US equity futures fell, wiping out earlier gains, and declines in European stocks were led by banks as concerns about the stability of the sector gripped traders before the weekend. With a risk-averse mood spreading through markets, bonds and the dollar rallied.
(Bloomberg) — US equity futures fell, wiping out earlier gains, and declines in European stocks were led by banks as concerns about the stability of the sector gripped traders before the weekend. With a risk-averse mood spreading through markets, bonds and the dollar rallied.
The Stoxx Europe 600 Index slid for a second day as a gauge of banks wiped out the last of its gains from the start of the week. Deutsche Bank AG slumped 15%, the most since March 2020. Contracts on the S&P 500 sank 0.7%, while those on the Nasdaq 100 slid 0.4% after the underlying gauge approached the threshold of a bull market Thursday.
UBS Group AG shares dropped as Bloomberg reported that it’s one of the banks under scrutiny in a US Justice Department probe into whether financial professionals helped Russian oligarchs evade sanctions, according to people familiar with the matter.
Traders remained wary of problems in the banking sector that have built up during the Federal Reserve’s rapid hiking cycle. US lenders slumped Thursday even after Treasury Secretary Janet Yellen told lawmakers she was prepared for further steps to protect deposits if needed. A measure of US financial heavyweights sank to the lowest since November 2020.
“Confidence is fragile, market volatility is likely to stay high, and policymakers may have to go further to make sure faith in the global financial system stays solid,” said Mark Haefele, chief investment officer at UBS Wealth Management. “Financial conditions are also likely to tighten, which increases the risk of a hard landing for the economy, even if central banks ease off on interest-rate hikes.”
Treasury yields fell amid the haven buying, with the two-year down 26 basis points, while those on German and UK 10-year notes dropped more than 15 points.
The dollar headed higher after weakening in the previous six sessions. The yen advanced to the highest in six weeks, boosted by demand for haven assets. Crude oil slumped as the renewed concerns over financial sector stability boosted the dollar. Gold gained.
Investors are fleeing to cash in the biggest rush since the onset of the pandemic as concerns of an economic slowdown mount, according to Bank of America Corp. strategists who see equity and credit markets slumping in coming months.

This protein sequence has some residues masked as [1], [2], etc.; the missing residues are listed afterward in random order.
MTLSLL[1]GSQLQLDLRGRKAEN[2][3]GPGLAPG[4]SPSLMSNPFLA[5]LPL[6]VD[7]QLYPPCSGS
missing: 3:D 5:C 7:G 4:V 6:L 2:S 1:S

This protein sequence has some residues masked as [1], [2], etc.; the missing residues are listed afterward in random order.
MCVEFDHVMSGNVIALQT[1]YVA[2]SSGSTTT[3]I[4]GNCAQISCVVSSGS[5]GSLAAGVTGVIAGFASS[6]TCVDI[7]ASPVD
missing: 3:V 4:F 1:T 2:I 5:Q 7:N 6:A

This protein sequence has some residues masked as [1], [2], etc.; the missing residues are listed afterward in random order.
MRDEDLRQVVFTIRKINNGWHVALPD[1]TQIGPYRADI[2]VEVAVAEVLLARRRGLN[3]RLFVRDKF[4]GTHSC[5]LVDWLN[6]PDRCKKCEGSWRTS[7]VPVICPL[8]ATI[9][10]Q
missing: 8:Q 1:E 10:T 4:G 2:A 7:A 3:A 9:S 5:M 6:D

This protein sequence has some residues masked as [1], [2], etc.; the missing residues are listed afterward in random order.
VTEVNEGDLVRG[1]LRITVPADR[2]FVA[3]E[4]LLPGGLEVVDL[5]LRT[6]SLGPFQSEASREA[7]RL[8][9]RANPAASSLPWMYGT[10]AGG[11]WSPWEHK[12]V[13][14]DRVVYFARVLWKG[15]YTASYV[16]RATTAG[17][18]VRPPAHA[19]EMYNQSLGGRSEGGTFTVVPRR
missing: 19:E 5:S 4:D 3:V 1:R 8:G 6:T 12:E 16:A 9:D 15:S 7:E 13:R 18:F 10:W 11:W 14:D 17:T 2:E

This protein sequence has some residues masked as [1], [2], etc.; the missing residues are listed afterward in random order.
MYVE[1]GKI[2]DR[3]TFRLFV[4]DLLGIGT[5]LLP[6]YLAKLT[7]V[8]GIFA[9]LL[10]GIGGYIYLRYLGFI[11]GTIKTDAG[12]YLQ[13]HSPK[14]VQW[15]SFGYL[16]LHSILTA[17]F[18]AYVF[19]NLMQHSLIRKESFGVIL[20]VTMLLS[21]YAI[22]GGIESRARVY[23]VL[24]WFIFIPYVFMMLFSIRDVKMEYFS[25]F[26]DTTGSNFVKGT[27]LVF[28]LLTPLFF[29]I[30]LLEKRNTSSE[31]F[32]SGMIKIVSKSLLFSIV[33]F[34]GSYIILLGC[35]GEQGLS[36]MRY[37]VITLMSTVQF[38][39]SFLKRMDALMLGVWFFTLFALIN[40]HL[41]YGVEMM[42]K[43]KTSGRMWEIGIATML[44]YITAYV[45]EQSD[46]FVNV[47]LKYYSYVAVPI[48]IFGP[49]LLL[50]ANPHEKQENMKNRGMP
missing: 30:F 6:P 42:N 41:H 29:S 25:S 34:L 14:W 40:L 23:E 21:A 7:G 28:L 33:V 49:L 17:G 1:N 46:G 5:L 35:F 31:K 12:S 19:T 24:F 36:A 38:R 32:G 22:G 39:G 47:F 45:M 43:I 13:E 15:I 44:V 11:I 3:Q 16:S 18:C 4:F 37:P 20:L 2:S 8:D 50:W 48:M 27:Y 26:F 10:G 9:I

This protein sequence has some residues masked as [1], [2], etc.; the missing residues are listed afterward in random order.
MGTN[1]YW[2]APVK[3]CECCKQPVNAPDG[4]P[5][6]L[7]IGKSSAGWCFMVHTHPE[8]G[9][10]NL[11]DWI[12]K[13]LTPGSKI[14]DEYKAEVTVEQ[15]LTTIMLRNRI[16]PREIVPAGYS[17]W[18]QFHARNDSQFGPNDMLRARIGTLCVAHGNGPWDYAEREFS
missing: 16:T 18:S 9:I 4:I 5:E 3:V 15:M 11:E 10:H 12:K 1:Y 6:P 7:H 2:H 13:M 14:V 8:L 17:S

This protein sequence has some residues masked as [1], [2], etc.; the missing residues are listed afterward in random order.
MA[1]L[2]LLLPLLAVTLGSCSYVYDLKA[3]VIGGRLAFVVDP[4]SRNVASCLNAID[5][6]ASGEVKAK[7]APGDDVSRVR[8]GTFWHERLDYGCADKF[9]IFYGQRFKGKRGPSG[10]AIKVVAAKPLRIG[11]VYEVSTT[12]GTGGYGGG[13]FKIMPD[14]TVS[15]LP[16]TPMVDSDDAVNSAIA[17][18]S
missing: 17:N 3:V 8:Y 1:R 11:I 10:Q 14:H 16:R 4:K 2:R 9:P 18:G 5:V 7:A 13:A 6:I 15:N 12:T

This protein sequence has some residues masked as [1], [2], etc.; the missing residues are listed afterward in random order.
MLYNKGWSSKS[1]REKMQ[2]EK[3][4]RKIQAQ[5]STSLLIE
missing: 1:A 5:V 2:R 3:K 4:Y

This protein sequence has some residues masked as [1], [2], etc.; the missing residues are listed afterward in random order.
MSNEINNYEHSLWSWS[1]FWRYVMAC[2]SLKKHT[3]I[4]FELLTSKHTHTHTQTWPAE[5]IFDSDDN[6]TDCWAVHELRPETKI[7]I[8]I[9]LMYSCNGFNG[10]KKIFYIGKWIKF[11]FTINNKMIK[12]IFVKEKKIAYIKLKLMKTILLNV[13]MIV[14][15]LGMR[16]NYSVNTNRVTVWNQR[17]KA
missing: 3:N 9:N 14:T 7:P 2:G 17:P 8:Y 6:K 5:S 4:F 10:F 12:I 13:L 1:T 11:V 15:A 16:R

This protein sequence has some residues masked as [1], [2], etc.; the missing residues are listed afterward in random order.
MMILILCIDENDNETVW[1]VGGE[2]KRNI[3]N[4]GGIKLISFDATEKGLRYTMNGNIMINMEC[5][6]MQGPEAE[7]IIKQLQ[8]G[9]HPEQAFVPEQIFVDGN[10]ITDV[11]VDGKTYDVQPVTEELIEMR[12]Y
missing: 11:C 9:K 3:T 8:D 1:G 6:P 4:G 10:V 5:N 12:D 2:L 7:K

“Credit and stock markets too greedy for rate cuts, not fearful enough of recession,” a team led by Michael Hartnett wrote in a note. The strategist, who was correctly bearish through last year, said investment-grade spreads and stocks will be taking a hit over the next three to six months. Global cash funds had inflows of nearly $143 billion, the largest since March 2020 in the week through Wednesday — adding up to more than $300 billion over the past four weeks, according to the note citing EPFR Global data.
Investors confronting the twin concerns of fragility in the banking sector and the threat of further interest-rate increases by central banks received evidence Friday that more tightening could be in store. Resilient euro-zone economic data suggested European Central Bank policymakers have more work to do to subdue inflation.
Key events this week:
- Eurozone S&P Global Eurozone Manufacturing PMI, S&P Global Eurozone Services PMI, Friday
- US durable goods, Friday
Some of the main moves in markets:
- S&P 500 futures fell 0.7% as of 6:24 a.m. New York time
- Nasdaq 100 futures fell 0.4%
- Futures on the Dow Jones Industrial Average fell 0.8%
- The Stoxx Europe 600 fell 1.6%
- The MSCI World index fell 0.6%
- The Bloomberg Dollar Spot Index rose 0.5%
- The euro fell 0.9% to $1.0735
- The British pound fell 0.6% to $1.2213
- The Japanese yen rose 0.7% to 129.92 per dollar
- Bitcoin fell 1% to $28,053.82
- Ether fell 1.7% to $1,787.47
- The yield on 10-year Treasuries declined 12 basis points to 3.30%
- Germany’s 10-year yield declined 17 basis points to 2.03%
- Britain’s 10-year yield declined 20 basis points to 3.16%
- West Texas Intermediate crude fell 3.6% to $67.43 a barrel
- Gold futures rose 0.3% to $2,019.30 an ounce
This story was produced with the assistance of Bloomberg Automation.
–With assistance from Tassia Sipahutar, Brett Miller and Michael Msika.
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